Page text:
Clearly the analysis lends support to the idea that the composition of grasslands (both species present, and the abundance of those species) is affected by management history.

You can see also which species mostly give rise to these stark differences. The lines you see on the ordination that radiate from the centre of the image, with species names at their end, tell us which species have a high contribution in quadrats. We can see that most of the lines point towards the green symbols (the frequently burned railway remnants); this can be equally read as they are pointing away from the RO and PG remnants. These species are mostly native forbs (including the daisies Leptorhynchos and Helichrysum (now Chrysocephalum)) and we interpret this as suggesting that RA sites are characterised by a suite of native (and some exotic) species that tend not to be found as much in PG and RO sites (i.e. they contribute little there). By contrast, the unmanaged RO sites tend to be characterised more by exotic species such as Holcus and Hypochoeris.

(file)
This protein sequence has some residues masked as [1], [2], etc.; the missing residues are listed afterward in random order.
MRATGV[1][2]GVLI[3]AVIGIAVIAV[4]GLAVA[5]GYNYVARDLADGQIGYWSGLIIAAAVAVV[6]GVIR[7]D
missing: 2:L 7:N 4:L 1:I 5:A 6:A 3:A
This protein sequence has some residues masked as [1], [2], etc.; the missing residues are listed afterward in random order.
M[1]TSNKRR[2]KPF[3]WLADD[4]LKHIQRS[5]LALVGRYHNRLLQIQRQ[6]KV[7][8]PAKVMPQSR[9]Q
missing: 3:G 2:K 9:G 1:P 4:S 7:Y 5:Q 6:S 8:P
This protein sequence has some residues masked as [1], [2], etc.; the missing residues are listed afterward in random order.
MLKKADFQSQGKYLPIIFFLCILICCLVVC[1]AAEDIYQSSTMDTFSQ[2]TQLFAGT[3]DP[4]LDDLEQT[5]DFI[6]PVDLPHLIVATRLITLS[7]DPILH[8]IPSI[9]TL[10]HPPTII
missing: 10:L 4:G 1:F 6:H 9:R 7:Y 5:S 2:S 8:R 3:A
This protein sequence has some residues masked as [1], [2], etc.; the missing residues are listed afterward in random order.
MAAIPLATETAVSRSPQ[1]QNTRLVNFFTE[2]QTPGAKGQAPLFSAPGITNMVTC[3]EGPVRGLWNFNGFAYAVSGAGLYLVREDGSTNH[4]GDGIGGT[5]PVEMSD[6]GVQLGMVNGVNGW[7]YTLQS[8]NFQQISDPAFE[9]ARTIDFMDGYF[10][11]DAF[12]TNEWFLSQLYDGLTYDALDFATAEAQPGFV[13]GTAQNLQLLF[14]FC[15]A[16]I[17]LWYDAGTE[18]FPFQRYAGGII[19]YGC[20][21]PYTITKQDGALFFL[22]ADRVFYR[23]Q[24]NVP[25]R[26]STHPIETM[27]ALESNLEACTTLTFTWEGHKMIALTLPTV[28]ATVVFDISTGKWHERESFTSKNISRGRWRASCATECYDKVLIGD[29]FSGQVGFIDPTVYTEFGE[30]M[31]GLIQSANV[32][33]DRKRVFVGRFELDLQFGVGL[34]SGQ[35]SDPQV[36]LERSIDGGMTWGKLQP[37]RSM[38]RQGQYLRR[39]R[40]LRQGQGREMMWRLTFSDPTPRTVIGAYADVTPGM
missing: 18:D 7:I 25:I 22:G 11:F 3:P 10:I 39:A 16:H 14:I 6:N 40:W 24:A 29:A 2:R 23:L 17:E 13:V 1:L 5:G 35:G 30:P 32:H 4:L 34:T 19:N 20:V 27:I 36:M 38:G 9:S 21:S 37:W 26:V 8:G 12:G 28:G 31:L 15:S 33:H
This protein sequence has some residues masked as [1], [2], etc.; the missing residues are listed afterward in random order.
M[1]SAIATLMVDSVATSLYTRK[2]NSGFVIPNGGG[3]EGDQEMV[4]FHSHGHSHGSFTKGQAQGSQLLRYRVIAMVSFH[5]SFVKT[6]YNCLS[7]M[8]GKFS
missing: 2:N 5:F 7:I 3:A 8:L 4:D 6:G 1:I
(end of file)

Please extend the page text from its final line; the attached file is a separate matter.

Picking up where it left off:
Hence, S&P seem to have got it right; frequently burned roadsides have a composition that is different from other native grasslands, and this is due to management history promoting some species over others. In essence, daisies are promoted in frequently burned areas, but tend to disappear in grazed and unmanaged areas. The concept of 'habitat segregation', first coined by S&P, has been at the heart of conservation management of native grasslands for 35 years and continues to resonate even today. I wonder what other ecological and conservation ideas will stand the test of time.

Here's to S&P.

Further Reading

Stuwe, J. & Parsons, R.F. (1977) Themeda australis grasslands on the Basalt Plains, Victoria: floristics and management effects. Australian Journal of Ecology 2, 467-476.

Morgan, J.W. (1998) Importance of canopy gaps for recruitment of some forbs in Themeda triandra-dominated grasslands in south-eastern Australia. Australian Journal of Botany 46, 609-627.